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U.S. Office of Special Counsel

1730 M Street, N.W., Suite 300

Washington, D.C. 20036-4505


State and Local Hatch Act Advisory:
Limited Candidacy Exemption for Elected Officials


March 7, 2003

 

          Re: OSC File No. AD-02-XXXX  

Dear Mr. __________ :  

This letter is in response to your request for an advisory opinion concerning the Hatch Act.  Specifically, you ask for clarification concerning 5 U.S.C. 1502(c)(2)s exemption that allows an individual who is principally employed as mayor to run for public office in a partisan election.   

As you know, the Hatch Act (5 U.S.C. 1501-1508) restricts the political activity of individuals principally employed by state, county, or municipal executive agencies in connection with programs financed in whole or in part by loans or grants made by the United States or a federal agency.  See 5 U.S.C. 1502(4).  Employees who are covered by the Act are prohibited from being candidates for public office in partisan elections, i.e., an election in which any candidate represents, for example, the Republican or Democratic Party.  5 U.S.C. 1502(a)(3).   

However, pursuant to Section 1502(c), Governors, Lieutenant Governors, mayors, elected heads of executive departments, and individuals holding elective office are exempt from the prohibition against being a candidate for public office.  The legislative purpose of this section was to exempt a small but important number of elected state officers and employees whose official duties in their elective positions involve the administration of federally assisted projects.  Northern Virginia Regional Park Authority v. United States Civil Service Commission, 437 F.2d 1346, 1351 (4th Cir. 1969).  To qualify under this exemption, the individual must be principally employed [1] as a Governor, Lieutenant Governor, mayor, or elected head of an executive department.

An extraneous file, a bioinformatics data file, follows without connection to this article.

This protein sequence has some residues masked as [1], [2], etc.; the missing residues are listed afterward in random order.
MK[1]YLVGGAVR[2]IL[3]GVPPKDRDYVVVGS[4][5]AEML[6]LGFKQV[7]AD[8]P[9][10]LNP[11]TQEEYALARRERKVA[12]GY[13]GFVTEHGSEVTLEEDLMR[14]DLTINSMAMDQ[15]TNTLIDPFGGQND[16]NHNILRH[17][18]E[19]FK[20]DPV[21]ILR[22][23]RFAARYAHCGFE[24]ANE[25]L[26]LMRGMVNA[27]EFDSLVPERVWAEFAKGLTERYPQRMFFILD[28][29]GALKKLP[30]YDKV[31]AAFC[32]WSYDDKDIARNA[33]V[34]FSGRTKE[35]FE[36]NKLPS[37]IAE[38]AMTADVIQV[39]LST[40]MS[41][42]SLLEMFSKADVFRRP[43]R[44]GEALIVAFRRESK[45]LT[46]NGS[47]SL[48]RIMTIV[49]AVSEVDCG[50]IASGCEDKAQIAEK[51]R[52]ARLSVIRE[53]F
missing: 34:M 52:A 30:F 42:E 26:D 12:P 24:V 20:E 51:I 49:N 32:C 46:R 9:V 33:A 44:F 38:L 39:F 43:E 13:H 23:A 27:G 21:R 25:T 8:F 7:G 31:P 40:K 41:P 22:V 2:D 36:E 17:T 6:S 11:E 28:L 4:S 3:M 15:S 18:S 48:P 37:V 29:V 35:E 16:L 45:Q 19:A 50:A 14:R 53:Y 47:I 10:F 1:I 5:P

Id. at 1351-52 (It was far from the purpose of the exemptive provision to tolerate political activity by an employee of an agency administering federal funds merely because he happens to have been elected to an entirely unrelated office.); In re Higginbotham, 2 P.A.R. 654, 657 (1963)(an officer or employee whose principal employment brings him within the Act must qualify for the exemption on the basis of that employment), affd, 221 F.Supp. 839 (W.D. PA 1963), affd  340 F.2d 165 (3rd Cir. 1965).  

          Therefore, in order to qualify for Section 1502(c)(2)s exemption, an individual must be principally employed as mayor.  For example, the exemption would not apply to an individual who is employed full-time by the ______________ but serves as mayor in a part-time capacity.  Any questions concerning principal employment may be referred to our office.  

          Please contact me at (800) 854-2824 if you have any further questions.



[1] Generally, principal employment is that employment to which an individual devotes the most time and from which he derives the most income.  See e.g., Anderson v. U.S. Civil Service Commission, 119 F.Supp. 567, 576-77 (D.Mont. 1954); Smyth v. U.S. Civil Service Commission, 291 F. Supp. 568 (E.D. Wis. 1968).

Sincerely,

___/s/____________________
Amber A. Bell
Attorney
Hatch Act Unit